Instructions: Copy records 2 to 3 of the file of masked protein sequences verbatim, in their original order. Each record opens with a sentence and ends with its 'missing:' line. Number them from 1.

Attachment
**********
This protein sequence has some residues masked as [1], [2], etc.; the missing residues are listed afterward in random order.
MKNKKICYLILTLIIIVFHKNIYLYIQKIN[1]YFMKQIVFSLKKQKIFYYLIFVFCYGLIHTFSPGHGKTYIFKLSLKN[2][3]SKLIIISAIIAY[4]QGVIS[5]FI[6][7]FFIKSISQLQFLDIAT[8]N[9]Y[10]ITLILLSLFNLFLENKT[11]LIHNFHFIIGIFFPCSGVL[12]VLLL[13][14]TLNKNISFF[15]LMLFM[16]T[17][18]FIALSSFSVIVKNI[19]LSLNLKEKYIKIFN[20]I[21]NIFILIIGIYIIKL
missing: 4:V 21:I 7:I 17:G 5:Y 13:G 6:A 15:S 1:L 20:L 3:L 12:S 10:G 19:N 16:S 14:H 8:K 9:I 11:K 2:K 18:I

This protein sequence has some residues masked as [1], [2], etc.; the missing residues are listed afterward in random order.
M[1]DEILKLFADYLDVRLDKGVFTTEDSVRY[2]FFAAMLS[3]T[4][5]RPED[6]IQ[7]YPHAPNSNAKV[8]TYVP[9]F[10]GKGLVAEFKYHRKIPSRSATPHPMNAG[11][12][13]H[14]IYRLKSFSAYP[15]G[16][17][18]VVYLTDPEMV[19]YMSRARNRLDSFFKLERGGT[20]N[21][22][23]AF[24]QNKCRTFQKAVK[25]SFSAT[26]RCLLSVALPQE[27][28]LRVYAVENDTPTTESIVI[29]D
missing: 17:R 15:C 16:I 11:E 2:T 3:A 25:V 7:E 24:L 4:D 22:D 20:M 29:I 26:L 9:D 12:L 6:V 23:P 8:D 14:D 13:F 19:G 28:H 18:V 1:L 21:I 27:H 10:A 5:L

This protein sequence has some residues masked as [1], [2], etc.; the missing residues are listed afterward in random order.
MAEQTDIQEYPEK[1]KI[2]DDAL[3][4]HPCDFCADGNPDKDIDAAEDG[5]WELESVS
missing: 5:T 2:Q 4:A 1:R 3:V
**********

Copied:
This protein sequence has some residues masked as [1], [2], etc.; the missing residues are listed afterward in random order.
M[1]DEILKLFADYLDVRLDKGVFTTEDSVRY[2]FFAAMLS[3]T[4][5]RPED[6]IQ[7]YPHAPNSNAKV[8]TYVP[9]F[10]GKGLVAEFKYHRKIPSRSATPHPMNAG[11][12][13]H[14]IYRLKSFSAYP[15]G[16][17][18]VVYLTDPEMV[19]YMSRARNRLDSFFKLERGGT[20]N[21][22][23]AF[24]QNKCRTFQKAVK[25]SFSAT[26]RCLLSVALPQE[27][28]LRVYAVENDTPTTESIVI[29]D
missing: 17:R 15:C 16:I 11:E 2:T 3:A 25:V 7:E 24:L 4:D 22:D 20:M 29:I 26:L 9:D 12:L 6:V 23:P 8:D 14:D 13:F 19:G 28:H 18:V 1:L 21:I 27:H 10:A 5:L

This protein sequence has some residues masked as [1], [2], etc.; the missing residues are listed afterward in random order.
MAEQTDIQEYPEK[1]KI[2]DDAL[3][4]HPCDFCADGNPDKDIDAAEDG[5]WELESVS
missing: 5:T 2:Q 4:A 1:R 3:V